Thousands of Medicare recipients with chronic conditions - such as Alzheimer's disease, multiple sclerosis and brain injury - may soon have an easier time getting badly needed home-health care, nursing care and therapy.
That's because of a settlement in a nationwide class action suit that removes the requirement that patients getting these services must show "improvement" in their condition. This guideline shift, reported yesterday, would mean these services would be covered for Medicare recipients who need them to maintain a level of functioning or prevent further deterioration, even if they aren't showing signs of improvement.
According to the New York Times, the proposed settlement agreed to by the Obama administration has been submitted to Christina C. Reiss, the chief judge of the Federal District Court in Vermont. She is expected to approve the agreement and will be able to enforce it for four years. The agreement applies to the traditional Medicare program and to private Medicare Advantage plans, including those 65 and older and those under age 65 who have disabilities.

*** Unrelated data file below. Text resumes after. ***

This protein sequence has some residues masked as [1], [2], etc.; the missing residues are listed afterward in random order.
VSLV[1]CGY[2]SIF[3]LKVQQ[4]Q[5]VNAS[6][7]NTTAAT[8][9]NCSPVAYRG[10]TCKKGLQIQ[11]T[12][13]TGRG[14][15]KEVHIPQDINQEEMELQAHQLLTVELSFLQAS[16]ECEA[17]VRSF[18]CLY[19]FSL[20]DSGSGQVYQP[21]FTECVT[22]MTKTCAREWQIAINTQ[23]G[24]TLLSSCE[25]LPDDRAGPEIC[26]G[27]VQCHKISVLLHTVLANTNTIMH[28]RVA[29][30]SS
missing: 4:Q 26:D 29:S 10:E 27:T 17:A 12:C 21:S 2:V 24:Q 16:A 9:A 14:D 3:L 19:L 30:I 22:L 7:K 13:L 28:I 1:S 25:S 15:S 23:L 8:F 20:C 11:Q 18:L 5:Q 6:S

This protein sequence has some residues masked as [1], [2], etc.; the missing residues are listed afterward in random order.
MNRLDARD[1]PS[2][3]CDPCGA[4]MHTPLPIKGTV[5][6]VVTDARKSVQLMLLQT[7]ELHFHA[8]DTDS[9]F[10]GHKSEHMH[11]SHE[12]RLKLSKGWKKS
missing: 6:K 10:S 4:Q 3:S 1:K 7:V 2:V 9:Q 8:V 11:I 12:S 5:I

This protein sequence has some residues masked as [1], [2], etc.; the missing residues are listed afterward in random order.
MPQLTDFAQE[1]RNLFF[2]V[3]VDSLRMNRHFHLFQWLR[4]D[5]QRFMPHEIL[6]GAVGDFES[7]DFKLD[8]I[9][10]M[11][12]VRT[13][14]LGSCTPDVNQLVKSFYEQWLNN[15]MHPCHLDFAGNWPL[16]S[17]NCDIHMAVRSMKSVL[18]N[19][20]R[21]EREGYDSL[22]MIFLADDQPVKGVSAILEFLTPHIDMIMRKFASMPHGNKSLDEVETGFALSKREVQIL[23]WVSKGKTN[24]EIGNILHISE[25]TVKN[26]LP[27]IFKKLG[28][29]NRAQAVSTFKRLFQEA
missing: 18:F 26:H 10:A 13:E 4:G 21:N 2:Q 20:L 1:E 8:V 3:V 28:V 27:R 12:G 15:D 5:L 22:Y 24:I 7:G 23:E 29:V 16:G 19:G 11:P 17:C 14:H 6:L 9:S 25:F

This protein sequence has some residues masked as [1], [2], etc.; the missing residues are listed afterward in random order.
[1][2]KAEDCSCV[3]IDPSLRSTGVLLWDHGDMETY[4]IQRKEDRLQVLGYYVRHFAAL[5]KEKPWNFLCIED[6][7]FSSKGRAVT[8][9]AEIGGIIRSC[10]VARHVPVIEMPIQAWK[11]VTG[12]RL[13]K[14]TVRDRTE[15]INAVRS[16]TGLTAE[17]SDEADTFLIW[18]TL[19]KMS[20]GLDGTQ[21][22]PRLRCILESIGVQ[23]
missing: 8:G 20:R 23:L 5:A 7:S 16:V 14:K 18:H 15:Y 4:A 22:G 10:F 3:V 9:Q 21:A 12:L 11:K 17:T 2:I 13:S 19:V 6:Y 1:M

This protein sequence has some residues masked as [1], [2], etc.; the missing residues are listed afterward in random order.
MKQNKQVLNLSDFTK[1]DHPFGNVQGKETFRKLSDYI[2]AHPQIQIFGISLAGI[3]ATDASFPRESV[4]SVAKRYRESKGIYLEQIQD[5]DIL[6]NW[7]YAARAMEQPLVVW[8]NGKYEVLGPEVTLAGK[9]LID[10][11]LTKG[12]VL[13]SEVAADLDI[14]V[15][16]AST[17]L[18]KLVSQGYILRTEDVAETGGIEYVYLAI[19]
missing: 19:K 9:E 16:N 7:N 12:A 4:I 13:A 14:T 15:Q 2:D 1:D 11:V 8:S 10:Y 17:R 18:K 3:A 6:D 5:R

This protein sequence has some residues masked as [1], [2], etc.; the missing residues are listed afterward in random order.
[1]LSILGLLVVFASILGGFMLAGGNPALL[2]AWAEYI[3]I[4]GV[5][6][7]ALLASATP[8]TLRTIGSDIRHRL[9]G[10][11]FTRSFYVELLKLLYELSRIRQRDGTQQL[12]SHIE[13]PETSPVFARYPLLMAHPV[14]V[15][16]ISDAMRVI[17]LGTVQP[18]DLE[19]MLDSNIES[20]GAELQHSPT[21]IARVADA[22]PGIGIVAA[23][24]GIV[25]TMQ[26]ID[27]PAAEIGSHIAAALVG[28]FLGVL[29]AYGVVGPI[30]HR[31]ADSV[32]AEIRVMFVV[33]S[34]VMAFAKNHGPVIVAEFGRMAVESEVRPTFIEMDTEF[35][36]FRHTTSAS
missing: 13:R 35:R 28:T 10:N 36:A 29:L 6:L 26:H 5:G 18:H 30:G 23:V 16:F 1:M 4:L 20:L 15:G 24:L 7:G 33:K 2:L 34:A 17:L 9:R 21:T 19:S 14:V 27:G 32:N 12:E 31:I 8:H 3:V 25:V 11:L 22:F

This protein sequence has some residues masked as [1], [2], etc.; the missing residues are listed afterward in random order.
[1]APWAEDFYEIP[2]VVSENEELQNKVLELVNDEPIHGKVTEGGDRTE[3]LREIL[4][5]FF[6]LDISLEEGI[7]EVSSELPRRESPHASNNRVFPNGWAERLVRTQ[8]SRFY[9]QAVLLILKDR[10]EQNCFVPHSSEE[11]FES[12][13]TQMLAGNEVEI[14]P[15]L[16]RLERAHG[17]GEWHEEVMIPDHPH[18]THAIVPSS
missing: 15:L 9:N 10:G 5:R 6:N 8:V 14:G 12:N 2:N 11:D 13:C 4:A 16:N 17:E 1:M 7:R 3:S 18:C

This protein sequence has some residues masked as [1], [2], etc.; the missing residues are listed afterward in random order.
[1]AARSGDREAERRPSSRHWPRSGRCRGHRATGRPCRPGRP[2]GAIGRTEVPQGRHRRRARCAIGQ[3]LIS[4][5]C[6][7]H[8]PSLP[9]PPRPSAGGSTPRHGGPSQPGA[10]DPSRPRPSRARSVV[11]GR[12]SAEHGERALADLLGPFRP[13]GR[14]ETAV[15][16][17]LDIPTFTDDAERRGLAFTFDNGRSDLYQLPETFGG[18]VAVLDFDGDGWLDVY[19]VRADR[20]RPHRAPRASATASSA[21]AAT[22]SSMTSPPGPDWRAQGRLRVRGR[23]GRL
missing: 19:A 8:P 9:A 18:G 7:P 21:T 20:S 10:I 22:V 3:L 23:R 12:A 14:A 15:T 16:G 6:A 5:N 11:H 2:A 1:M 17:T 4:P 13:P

The settlement would make a marked difference for those with disabilities or suffering from chronic illnesses such as Alzheimer's disease, Parkinson's disease, ALS, lung disease. As these are chronic and often debilitating conditions, they are often not likely to improve. But home health assistance with activities of daily living and crucial physical, occupational, speech and other therapies can help individuals maintain a level of strength and functioning. These services can enable independence and prevent health crises and problems such as falls or an inability to remain in their own home.
While the changes in coverage could cost the government more in at-home nursing and in-home services, experts say they could be offset by cost savings over the long-term due to prevention of more costly repeat hospitalizations, nursing home and other services.